And then there’s your relationship with Zuma, which you attempt to downplay now that the disgraced former president is persona non grata.

After all, you point out, in the same interview that you’ve never disguised the fact that “I’m very well and positively disposed towards the president of the republic”.

You go on to say that: “I’ve never disguised the fact that I’ve been a long-term friend of his. I think it’s public record that leading up to Polokwane I worked very hard for him, especially in the area of business.”

Was the reestablishing of a breakaway BBC about continuing your work for him in the area of business?

I’m equally battling to understand why BBC was so opposed to the Fica Amendment Bill, a piece of legislation that was intended to align South Africa with its international obligations in the fight against money laundering and international racketeering.

Where you are quick to point out that you rejected a donation to the BBC from the Guptas, you do not tell us who in your leadership was a recipient of their largesse and partnered them in business.

Why does it upset you so much that I demand that these be exposed?

Is it such a great coincidence therefore that in the dying days of the state capture project you saw your mission as one of waging war against the ministers targeted by Zuma and sought to embarrass them in public ... which eventually led to Busa excluding you from your representation in Nedlac?

I could go on and on, Sandile – but there are bigger issues at stake. The tasks before us are formidable and require ethical leadership from all social partners if we are to reset our country’s socioeconomic future.

In that spirit, I appreciate the fact that the Black Business Council has taken to heart the concerns I expressed in my open letter to you. I have to congratulate the BBC for a successful business summit, which had some positive outcomes. For example, its public commitment to ethical leadership, standing up against corruption and fighting state capture. These, among the many decisions you may have taken at the summit, are particularly important in light of the socioeconomic challenges we face as a nation.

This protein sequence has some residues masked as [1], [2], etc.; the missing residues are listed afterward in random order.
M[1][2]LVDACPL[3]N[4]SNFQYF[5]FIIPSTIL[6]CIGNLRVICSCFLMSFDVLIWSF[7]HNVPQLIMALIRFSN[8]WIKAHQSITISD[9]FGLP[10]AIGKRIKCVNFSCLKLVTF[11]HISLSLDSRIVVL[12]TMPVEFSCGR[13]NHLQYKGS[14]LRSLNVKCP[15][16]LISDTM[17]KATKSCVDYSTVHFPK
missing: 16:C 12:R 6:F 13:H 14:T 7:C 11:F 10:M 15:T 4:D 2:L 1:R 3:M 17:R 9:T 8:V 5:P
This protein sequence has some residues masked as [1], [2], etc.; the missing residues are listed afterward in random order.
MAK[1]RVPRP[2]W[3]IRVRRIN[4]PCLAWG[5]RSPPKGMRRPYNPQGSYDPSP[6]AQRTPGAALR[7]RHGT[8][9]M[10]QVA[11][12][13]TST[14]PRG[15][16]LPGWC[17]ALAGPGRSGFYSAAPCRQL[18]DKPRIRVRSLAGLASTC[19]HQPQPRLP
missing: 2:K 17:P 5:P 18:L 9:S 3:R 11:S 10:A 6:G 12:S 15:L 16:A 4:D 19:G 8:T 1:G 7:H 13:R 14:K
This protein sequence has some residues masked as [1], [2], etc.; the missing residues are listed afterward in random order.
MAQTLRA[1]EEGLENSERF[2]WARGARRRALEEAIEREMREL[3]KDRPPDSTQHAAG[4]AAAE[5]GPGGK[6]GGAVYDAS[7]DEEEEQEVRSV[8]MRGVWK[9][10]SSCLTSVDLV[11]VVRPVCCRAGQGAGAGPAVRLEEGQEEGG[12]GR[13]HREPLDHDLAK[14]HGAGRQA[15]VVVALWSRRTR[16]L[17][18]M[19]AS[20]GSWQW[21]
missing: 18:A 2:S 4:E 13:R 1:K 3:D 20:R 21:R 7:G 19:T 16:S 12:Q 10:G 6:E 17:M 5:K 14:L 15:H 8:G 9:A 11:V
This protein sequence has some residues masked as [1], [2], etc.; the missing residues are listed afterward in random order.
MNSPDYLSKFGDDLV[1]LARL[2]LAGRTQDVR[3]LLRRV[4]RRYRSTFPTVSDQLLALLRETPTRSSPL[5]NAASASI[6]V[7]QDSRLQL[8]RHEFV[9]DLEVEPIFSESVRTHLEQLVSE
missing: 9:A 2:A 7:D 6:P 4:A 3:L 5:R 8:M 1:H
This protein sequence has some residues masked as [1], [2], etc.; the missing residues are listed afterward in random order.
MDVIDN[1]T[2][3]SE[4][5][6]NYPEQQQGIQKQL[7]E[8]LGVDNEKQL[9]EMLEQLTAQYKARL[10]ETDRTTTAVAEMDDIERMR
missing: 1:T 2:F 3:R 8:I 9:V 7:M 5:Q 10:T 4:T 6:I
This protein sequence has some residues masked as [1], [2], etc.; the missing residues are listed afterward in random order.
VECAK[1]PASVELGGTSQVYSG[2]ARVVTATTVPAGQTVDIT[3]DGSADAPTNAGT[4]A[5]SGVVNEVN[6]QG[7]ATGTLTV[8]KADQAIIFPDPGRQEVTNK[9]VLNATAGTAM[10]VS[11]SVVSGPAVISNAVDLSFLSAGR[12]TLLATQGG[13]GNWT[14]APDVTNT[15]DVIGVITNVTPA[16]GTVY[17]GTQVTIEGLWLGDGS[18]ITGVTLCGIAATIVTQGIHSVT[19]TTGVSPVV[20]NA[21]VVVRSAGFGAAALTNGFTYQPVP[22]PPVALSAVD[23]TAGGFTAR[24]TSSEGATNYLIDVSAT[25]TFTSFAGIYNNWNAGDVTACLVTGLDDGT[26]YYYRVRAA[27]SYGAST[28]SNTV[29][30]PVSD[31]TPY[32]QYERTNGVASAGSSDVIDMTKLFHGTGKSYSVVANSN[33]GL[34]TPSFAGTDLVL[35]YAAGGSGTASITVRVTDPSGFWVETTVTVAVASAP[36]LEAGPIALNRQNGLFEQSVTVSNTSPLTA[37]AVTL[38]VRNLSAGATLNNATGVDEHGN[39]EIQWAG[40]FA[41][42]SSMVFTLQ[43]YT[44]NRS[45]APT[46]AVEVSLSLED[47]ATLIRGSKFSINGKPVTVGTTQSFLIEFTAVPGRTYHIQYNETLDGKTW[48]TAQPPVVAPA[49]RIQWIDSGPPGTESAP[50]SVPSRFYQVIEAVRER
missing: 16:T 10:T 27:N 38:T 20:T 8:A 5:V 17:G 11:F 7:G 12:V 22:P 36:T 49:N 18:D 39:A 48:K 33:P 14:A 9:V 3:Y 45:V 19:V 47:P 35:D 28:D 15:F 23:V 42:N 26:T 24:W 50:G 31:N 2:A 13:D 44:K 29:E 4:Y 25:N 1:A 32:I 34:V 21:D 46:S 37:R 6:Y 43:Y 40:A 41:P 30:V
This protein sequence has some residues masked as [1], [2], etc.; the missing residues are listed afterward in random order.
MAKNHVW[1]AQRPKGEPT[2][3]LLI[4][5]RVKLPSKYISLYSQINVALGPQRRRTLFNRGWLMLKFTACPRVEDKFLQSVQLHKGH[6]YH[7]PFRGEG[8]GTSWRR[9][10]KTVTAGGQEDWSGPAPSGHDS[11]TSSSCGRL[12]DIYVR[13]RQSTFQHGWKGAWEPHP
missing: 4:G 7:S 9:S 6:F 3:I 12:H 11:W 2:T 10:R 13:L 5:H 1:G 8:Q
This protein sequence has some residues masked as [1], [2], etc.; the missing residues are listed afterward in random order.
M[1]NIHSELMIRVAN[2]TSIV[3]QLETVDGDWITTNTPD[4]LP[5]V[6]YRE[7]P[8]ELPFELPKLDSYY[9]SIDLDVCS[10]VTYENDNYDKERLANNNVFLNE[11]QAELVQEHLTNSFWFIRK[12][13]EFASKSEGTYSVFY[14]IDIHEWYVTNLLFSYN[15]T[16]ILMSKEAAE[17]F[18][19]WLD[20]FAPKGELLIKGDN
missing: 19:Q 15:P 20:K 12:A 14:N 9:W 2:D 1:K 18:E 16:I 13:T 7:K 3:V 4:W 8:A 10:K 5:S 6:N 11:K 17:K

But I doubt we can move forward with the urgent agenda for black business without addressing these issues of ethical leadership head on. And so I restate the request I made in my previous letter that an appropriate forum be found to deliberate on these issues in order to allow us to clean the slate and allow the emergence of a credible BBC.

We must all work together to navigate our way out of this economic and governance pickle, a precondition for attracting foreign direct investment to lift our growth rate and dent unemployment, which is rampant among black youth.

There is no denying that South Africa is confronted with significant economic and social challenges that continue to affect the financial well-being of many households and the achievement of inclusive economic growth. You’d be aware that our economy grew by just 0.8% last year, well below the roughly 5% that is needed to absorb some of our 9 million unemployed compatriots.

However, for us to be in step, we have to be part of what President Cyril Ramaphosa has dubbed a “cathartic moment” for our country. We all have to seize this moment. We have to come clean and hold each other accountable.

The challenge that must be met, Sandile, is to continue to pursue the economic and political conditions that will spread the wealth throughout the population and provide an example for the rest of Africa and the world.

It is my wish that you and I can walk side by side, along with other social partners, to ensure sustainable and inclusive growth for our country.

However, along with government entities, we must also be part of the current “cathartic moment” to establish a sound ethical footing for our country’s inclusive economic development.

That means owning up to historical mistakes that have been made, rather than trying to rewrite one’s personal history.

Yours sincerely

Sipho M Pityana

Writing in his personal capacity